GERMAN GREAT–POWER RELATIONS IN THE PAGES OF SIMPLICISSIMUS, 1896–1914*

Authors


  • *

    I would like to thank two of my graduate students, Veit Bachmann for help translating Simplicissimus into modern, colloquial English, and Tracey Hayes for her exploration of the artistic elements of Simplicissimus, as well as my colleague in history at Texas A&M University R. J. Q. Adams for sharing his unparalleled knowledge of the British Edwardian period. The remaining errors are of my making, not theirs! I also thank the Simplicissimus On-Line Projekt, a Joint Undertaking of the Deutschen Literaturarchivs Marbach, Herzogin Anna Amalia Bibliothek/Klassik Stiftung Weimar, and the Institut für Germanistische und Allgemeine Literaturwissenschaft der RWTH Aachen, for permission to reprint material from its Web site.

Abstract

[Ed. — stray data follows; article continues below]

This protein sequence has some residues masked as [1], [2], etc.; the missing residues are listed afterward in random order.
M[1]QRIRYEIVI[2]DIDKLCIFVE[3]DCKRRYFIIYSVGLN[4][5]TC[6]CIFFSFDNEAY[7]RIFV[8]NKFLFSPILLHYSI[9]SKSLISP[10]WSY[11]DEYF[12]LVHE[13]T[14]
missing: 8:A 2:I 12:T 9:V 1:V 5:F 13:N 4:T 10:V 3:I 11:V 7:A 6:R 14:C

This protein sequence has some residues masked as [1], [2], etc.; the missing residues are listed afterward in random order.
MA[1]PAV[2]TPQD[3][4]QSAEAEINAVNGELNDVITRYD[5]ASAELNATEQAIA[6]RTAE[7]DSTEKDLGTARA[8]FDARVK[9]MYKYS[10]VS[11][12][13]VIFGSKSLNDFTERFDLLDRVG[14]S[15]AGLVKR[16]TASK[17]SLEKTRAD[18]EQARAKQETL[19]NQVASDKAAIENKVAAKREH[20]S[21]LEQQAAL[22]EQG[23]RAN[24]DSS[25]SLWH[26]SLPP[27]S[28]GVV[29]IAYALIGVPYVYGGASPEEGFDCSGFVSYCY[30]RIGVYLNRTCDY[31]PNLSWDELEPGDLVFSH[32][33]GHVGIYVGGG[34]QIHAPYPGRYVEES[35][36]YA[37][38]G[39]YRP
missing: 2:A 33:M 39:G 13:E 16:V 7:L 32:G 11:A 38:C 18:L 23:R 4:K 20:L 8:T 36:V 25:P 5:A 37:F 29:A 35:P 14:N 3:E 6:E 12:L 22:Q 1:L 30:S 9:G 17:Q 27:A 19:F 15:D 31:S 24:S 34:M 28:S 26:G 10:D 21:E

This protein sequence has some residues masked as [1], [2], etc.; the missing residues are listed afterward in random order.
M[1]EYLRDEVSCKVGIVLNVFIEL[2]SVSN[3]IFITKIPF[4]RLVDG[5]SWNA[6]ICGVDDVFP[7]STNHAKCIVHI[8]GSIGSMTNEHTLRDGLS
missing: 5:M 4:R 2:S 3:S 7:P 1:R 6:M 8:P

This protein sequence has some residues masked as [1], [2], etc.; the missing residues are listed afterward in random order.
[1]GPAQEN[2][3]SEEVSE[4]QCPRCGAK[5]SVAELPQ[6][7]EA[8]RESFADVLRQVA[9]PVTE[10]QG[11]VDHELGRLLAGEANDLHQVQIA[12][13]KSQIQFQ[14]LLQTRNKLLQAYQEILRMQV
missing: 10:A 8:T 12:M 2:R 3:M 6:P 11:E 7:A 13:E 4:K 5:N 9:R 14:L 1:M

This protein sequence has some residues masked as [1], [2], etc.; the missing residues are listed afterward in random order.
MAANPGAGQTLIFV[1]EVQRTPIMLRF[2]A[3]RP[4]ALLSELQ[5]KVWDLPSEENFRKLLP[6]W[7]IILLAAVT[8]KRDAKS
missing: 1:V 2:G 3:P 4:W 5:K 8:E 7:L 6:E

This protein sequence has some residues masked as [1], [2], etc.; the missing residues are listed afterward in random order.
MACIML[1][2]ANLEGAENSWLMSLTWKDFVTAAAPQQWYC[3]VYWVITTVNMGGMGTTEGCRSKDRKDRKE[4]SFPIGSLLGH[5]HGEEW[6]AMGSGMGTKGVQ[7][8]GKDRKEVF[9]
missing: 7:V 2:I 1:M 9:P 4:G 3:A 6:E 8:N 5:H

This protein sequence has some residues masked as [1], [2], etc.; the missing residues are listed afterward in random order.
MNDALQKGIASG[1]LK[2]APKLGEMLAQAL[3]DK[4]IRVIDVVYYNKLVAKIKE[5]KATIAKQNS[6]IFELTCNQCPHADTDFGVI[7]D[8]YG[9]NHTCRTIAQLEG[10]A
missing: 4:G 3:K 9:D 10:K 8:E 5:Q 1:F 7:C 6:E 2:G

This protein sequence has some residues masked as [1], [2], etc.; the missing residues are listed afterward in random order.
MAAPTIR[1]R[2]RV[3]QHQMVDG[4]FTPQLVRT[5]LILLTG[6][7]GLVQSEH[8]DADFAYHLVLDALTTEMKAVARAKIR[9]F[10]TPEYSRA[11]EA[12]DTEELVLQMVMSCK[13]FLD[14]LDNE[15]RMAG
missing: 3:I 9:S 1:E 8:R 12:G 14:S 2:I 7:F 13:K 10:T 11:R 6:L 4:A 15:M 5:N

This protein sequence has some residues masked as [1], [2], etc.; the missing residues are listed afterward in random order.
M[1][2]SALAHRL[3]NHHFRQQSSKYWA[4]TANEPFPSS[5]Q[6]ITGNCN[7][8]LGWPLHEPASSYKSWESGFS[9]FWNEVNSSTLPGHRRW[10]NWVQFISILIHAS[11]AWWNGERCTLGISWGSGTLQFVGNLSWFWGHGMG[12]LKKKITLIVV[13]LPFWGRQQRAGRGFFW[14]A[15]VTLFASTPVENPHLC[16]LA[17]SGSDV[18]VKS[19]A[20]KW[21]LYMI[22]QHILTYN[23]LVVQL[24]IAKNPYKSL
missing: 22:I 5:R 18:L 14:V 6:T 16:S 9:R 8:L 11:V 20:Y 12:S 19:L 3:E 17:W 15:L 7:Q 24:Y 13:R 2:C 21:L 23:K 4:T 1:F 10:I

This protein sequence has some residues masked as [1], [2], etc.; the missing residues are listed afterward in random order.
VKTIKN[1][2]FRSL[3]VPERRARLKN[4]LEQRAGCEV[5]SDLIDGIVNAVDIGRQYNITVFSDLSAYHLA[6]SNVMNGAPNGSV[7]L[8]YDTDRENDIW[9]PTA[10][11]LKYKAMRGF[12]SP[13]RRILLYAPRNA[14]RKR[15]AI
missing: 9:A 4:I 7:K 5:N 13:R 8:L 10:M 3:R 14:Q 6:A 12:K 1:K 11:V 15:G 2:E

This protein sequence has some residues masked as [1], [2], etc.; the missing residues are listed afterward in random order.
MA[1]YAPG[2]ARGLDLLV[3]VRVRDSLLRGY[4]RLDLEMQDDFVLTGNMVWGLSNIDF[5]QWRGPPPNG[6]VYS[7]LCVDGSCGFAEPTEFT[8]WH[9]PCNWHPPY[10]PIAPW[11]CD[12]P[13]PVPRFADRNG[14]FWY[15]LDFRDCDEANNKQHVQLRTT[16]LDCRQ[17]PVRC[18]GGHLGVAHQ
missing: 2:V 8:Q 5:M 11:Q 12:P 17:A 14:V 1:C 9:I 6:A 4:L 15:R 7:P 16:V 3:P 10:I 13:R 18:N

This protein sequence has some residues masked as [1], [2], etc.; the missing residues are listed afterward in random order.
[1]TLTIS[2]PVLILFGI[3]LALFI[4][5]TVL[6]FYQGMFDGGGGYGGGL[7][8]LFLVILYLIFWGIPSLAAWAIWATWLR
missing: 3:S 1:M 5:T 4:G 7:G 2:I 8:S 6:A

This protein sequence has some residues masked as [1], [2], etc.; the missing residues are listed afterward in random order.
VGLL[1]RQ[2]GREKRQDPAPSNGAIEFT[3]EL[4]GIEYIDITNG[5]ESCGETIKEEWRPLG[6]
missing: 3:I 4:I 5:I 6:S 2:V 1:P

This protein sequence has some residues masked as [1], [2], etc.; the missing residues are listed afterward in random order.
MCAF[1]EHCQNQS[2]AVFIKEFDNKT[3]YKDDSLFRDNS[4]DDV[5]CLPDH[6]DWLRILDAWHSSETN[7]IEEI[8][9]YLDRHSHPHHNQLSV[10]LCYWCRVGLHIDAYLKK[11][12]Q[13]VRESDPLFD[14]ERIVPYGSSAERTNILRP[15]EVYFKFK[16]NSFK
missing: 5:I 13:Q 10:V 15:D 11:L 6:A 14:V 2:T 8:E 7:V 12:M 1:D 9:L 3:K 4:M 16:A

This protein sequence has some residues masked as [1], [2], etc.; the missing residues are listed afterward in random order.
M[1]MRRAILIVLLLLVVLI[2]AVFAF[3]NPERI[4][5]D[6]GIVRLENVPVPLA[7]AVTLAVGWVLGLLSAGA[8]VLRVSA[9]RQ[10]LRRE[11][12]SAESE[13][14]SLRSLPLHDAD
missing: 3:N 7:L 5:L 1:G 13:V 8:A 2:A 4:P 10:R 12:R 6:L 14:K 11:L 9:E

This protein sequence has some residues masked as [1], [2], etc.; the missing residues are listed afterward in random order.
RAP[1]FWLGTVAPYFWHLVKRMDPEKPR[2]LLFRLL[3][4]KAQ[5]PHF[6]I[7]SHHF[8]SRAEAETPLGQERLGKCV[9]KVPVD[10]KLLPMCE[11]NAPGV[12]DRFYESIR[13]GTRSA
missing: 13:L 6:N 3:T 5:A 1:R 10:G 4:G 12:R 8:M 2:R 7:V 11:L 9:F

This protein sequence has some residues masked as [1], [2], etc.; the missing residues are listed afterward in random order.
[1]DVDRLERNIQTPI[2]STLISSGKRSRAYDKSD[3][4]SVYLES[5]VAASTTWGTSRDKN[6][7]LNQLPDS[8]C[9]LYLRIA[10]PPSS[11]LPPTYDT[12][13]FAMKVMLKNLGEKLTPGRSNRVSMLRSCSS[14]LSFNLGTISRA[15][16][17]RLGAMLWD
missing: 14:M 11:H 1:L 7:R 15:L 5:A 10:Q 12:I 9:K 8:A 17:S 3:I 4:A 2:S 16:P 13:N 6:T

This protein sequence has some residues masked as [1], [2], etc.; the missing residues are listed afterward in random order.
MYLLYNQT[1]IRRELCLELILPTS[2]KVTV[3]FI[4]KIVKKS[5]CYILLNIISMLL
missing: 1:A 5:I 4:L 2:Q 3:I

ABSTRACT. Wilhelmine Germany had a powerful economy and, after 1898, began construction of a fleet to challenge Great Britain's global power. This article analyses Germany's cultural “will to power” in the period through the eyes of the avant-garde, Munich-published weekly magazine Simplicissimus as it examined the series of security crises between 1896 and the outbreak of war in 1914. The magazine was no fan of Wilhelmine militarism, its principal artist having been jailed for criticism of the kaiser, but it showed a deep support for Germany's rise to power on moral grounds. Many illustrations dealt with global power projection through the navy and the need for a suitable security partner within Europe. Its illustrators depicted Great Britain as an immoral world power only Germany might check and France as its preferred security partner to keep Europe at peace.

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